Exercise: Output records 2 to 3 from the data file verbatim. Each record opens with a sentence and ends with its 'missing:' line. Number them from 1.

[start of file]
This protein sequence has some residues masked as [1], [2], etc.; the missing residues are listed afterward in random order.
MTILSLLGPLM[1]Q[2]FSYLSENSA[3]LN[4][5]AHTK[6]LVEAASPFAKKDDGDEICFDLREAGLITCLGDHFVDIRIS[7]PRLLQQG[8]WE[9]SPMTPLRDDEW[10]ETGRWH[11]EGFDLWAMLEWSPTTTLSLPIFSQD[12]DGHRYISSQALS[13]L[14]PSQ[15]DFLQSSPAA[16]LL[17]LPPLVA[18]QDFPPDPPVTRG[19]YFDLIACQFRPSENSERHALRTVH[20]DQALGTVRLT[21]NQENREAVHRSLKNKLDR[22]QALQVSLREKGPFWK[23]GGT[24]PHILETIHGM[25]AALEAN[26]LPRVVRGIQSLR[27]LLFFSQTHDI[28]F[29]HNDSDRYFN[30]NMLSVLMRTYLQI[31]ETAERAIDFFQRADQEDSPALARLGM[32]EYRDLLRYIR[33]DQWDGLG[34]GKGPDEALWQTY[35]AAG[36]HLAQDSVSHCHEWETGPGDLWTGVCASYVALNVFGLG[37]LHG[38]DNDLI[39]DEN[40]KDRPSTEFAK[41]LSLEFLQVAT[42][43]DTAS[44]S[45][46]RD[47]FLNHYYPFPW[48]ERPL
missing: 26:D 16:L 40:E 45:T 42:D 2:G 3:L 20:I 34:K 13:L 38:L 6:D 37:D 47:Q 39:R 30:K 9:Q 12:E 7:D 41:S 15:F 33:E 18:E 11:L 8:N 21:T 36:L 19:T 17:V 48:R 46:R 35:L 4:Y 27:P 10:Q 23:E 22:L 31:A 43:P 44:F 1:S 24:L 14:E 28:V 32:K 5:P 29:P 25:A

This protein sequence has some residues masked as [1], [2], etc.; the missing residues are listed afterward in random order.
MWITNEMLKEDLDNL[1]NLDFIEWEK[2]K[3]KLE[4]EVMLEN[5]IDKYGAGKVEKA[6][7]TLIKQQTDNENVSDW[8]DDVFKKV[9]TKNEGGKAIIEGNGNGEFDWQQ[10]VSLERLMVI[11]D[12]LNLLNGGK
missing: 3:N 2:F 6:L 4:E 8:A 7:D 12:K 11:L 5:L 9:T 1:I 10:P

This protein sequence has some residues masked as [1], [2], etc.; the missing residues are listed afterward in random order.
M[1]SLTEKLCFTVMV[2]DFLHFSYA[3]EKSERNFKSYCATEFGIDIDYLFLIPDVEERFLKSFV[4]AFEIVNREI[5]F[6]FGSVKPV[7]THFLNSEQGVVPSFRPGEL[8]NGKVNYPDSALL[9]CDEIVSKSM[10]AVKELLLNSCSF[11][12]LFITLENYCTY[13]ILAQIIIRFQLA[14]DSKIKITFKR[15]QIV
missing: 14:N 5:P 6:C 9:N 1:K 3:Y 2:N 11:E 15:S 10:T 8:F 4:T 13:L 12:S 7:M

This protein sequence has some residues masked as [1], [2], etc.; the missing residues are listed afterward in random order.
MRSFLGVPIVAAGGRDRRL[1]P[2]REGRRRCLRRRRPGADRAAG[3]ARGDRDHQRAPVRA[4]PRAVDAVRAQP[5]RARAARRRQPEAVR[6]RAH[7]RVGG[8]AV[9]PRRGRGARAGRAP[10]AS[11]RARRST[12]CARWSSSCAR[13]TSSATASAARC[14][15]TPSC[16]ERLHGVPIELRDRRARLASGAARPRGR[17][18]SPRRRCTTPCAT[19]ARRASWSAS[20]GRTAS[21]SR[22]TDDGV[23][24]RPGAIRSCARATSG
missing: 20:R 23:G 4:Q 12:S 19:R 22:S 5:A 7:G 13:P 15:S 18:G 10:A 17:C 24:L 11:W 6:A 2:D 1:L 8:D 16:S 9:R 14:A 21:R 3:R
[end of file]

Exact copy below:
This protein sequence has some residues masked as [1], [2], etc.; the missing residues are listed afterward in random order.
MWITNEMLKEDLDNL[1]NLDFIEWEK[2]K[3]KLE[4]EVMLEN[5]IDKYGAGKVEKA[6][7]TLIKQQTDNENVSDW[8]DDVFKKV[9]TKNEGGKAIIEGNGNGEFDWQQ[10]VSLERLMVI[11]D[12]LNLLNGGK
missing: 3:N 2:F 6:L 4:E 8:A 7:D 12:K 11:L 5:L 9:T 1:I 10:P

This protein sequence has some residues masked as [1], [2], etc.; the missing residues are listed afterward in random order.
M[1]SLTEKLCFTVMV[2]DFLHFSYA[3]EKSERNFKSYCATEFGIDIDYLFLIPDVEERFLKSFV[4]AFEIVNREI[5]F[6]FGSVKPV[7]THFLNSEQGVVPSFRPGEL[8]NGKVNYPDSALL[9]CDEIVSKSM[10]AVKELLLNSCSF[11][12]LFITLENYCTY[13]ILAQIIIRFQLA[14]DSKIKITFKR[15]QIV
missing: 14:N 5:P 6:C 9:N 1:K 3:Y 2:N 11:E 15:S 10:T 8:F 4:T 13:L 12:S 7:M